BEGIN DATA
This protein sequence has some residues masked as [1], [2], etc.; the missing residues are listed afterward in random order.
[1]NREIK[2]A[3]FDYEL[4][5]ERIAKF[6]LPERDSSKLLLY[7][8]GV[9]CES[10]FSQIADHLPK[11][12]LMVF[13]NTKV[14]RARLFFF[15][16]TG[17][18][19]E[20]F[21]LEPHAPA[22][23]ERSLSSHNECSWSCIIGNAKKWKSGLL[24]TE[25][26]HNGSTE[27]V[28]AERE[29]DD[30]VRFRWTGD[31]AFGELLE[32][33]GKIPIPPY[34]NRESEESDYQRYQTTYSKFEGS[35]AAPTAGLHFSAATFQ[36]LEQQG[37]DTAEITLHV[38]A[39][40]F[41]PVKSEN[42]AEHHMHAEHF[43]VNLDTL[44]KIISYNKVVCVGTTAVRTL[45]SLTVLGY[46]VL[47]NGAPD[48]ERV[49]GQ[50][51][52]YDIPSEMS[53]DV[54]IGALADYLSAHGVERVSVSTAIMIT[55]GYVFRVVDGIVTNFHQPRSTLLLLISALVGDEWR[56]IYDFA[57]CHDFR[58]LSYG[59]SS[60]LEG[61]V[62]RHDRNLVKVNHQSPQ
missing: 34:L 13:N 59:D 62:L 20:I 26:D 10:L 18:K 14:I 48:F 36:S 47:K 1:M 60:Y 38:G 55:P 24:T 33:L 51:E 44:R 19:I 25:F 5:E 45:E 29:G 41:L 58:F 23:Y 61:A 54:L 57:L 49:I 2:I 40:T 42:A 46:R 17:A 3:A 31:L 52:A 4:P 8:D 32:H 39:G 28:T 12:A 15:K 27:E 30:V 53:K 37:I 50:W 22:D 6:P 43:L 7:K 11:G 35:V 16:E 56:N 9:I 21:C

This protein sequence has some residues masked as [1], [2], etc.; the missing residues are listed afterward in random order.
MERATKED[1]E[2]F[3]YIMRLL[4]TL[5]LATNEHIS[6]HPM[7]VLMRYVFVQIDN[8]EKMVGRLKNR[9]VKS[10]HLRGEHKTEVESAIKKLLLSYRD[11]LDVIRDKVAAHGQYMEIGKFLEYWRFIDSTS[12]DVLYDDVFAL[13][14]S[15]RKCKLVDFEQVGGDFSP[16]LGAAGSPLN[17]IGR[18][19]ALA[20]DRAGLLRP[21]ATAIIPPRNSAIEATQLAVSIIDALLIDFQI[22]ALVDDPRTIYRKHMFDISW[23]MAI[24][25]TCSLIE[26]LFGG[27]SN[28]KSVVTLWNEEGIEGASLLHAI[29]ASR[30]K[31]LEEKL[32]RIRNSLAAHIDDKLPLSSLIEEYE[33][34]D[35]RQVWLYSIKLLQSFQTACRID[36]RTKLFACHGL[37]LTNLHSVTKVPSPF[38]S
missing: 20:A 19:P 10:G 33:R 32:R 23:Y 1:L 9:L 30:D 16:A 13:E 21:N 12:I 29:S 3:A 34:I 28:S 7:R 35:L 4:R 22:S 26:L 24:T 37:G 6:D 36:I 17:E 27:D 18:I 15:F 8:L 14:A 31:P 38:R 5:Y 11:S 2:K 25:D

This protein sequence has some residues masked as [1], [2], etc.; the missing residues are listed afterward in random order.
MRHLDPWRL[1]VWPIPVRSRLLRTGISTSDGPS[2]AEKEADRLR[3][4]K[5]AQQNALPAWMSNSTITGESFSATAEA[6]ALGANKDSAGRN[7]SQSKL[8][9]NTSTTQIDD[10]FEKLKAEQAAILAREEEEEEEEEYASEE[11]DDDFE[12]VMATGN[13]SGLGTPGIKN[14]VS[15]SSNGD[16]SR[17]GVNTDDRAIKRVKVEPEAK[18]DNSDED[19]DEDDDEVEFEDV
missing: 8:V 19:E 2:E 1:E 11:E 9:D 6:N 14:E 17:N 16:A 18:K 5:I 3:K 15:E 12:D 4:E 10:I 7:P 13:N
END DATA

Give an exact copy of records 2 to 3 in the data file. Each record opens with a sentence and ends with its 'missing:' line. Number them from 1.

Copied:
This protein sequence has some residues masked as [1], [2], etc.; the missing residues are listed afterward in random order.
MERATKED[1]E[2]F[3]YIMRLL[4]TL[5]LATNEHIS[6]HPM[7]VLMRYVFVQIDN[8]EKMVGRLKNR[9]VKS[10]HLRGEHKTEVESAIKKLLLSYRD[11]LDVIRDKVAAHGQYMEIGKFLEYWRFIDSTS[12]DVLYDDVFAL[13][14]S[15]RKCKLVDFEQVGGDFSP[16]LGAAGSPLN[17]IGR[18][19]ALA[20]DRAGLLRP[21]ATAIIPPRNSAIEATQLAVSIIDALLIDFQI[22]ALVDDPRTIYRKHMFDISW[23]MAI[24][25]TCSLIE[26]LFGG[27]SN[28]KSVVTLWNEEGIEGASLLHAI[29]ASR[30]K[31]LEEKL[32]RIRNSLAAHIDDKLPLSSLIEEYE[33][34]D[35]RQVWLYSIKLLQSFQTACRID[36]RTKLFACHGL[37]LTNLHSVTKVPSPF[38]S
missing: 20:A 19:P 10:G 33:R 32:R 23:Y 1:L 9:L 30:D 16:A 13:E 21:N 12:I 29:S 3:A 34:I 28:S 7:R 35:L 4:R 22:S 26:L 24:T 37:G 6:D 36:I 17:E 27:D 18:I 15:F 8:L 14:A 31:P 38:R 5:Y 11:S 2:K 25:D

This protein sequence has some residues masked as [1], [2], etc.; the missing residues are listed afterward in random order.
MRHLDPWRL[1]VWPIPVRSRLLRTGISTSDGPS[2]AEKEADRLR[3][4]K[5]AQQNALPAWMSNSTITGESFSATAEA[6]ALGANKDSAGRN[7]SQSKL[8][9]NTSTTQIDD[10]FEKLKAEQAAILAREEEEEEEEEYASEE[11]DDDFE[12]VMATGN[13]SGLGTPGIKN[14]VS[15]SSNGD[16]SR[17]GVNTDDRAIKRVKVEPEAK[18]DNSDED[19]DEDDDEVEFEDV
missing: 8:V 19:E 2:E 1:E 11:E 9:D 6:N 14:E 17:N 16:A 18:K 5:I 3:K 15:E 12:D 4:E 10:I 7:P 13:N